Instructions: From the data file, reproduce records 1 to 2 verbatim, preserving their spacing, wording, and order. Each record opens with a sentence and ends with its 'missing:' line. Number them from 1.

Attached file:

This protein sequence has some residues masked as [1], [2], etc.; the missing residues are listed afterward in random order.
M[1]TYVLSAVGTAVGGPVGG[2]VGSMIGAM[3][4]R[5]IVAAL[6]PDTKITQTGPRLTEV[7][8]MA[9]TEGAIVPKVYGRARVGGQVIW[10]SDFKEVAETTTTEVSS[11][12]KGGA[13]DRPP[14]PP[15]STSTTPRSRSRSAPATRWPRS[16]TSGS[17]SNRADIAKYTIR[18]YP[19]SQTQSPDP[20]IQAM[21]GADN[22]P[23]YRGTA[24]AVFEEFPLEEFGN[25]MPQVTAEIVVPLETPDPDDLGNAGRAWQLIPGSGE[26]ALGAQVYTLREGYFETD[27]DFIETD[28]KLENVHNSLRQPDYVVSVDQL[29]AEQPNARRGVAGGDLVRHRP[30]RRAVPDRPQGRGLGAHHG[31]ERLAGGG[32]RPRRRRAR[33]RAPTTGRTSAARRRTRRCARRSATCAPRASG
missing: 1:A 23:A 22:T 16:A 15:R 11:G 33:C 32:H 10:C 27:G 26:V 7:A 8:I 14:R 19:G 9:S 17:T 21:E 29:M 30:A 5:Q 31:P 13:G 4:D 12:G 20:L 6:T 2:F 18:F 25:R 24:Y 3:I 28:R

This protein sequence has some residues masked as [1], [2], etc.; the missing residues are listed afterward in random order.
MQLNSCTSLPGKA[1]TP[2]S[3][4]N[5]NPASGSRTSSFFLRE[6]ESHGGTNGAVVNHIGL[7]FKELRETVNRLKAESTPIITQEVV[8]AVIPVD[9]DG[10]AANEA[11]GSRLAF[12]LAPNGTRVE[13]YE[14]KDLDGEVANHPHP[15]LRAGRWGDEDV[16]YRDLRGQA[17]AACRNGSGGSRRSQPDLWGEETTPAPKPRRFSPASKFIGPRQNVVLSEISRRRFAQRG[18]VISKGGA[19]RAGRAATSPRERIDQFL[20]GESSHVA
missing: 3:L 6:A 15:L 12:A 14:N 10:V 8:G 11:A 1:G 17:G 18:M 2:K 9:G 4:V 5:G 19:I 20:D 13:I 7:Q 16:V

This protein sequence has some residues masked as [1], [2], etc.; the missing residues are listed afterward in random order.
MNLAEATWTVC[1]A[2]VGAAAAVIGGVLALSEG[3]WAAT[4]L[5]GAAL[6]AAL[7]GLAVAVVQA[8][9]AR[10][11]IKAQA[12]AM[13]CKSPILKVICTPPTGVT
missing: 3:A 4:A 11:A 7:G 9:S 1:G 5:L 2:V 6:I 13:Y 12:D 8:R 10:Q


This protein sequence has some residues masked as [1], [2], etc.; the missing residues are listed afterward in random order.
M[1]TYVLSAVGTAVGGPVGG[2]VGSMIGAM[3][4]R[5]IVAAL[6]PDTKITQTGPRLTEV[7][8]MA[9]TEGAIVPKVYGRARVGGQVIW[10]SDFKEVAETTTTEVSS[11][12]KGGA[13]DRPP[14]PP[15]STSTTPRSRSRSAPATRWPRS[16]TSGS[17]SNRADIAKYTIR[18]YP[19]SQTQSPDP[20]IQAM[21]GADN[22]P[23]YRGTA[24]AVFEEFPLEEFGN[25]MPQVTAEIVVPLETPDPDDLGNAGRAWQLIPGSGE[26]ALGAQVYTLREGYFETD[27]DFIETD[28]KLENVHNSLRQPDYVVSVDQL[29]AEQPNARRGVAGGDLVRHRP[30]RRAVPDRPQGRGLGAHHG[31]ERLAGGG[32]RPRRRRAR[33]RAPTTGRTSAARRRTRRCARRSATCAPRASG
missing: 1:A 23:A 22:T 16:A 15:R 11:G 33:C 32:H 10:C 27:G 26:V 7:A 8:I 14:R 19:G 9:S 17:T 21:E 29:M 30:A 5:Q 31:P 13:G 4:D 12:G 20:L 6:T 2:F 18:F 25:R 24:Y 3:I 28:R

This protein sequence has some residues masked as [1], [2], etc.; the missing residues are listed afterward in random order.
MQLNSCTSLPGKA[1]TP[2]S[3][4]N[5]NPASGSRTSSFFLRE[6]ESHGGTNGAVVNHIGL[7]FKELRETVNRLKAESTPIITQEVV[8]AVIPVD[9]DG[10]AANEA[11]GSRLAF[12]LAPNGTRVE[13]YE[14]KDLDGEVANHPHP[15]LRAGRWGDEDV[16]YRDLRGQA[17]AACRNGSGGSRRSQPDLWGEETTPAPKPRRFSPASKFIGPRQNVVLSEISRRRFAQRG[18]VISKGGA[19]RAGRAATSPRERIDQFL[20]GESSHVA
missing: 3:L 6:A 15:L 12:A 14:N 10:V 8:G 11:A 1:G 17:G 18:M 2:K 9:G 4:V 5:G 19:I 20:D 13:I 7:Q 16:V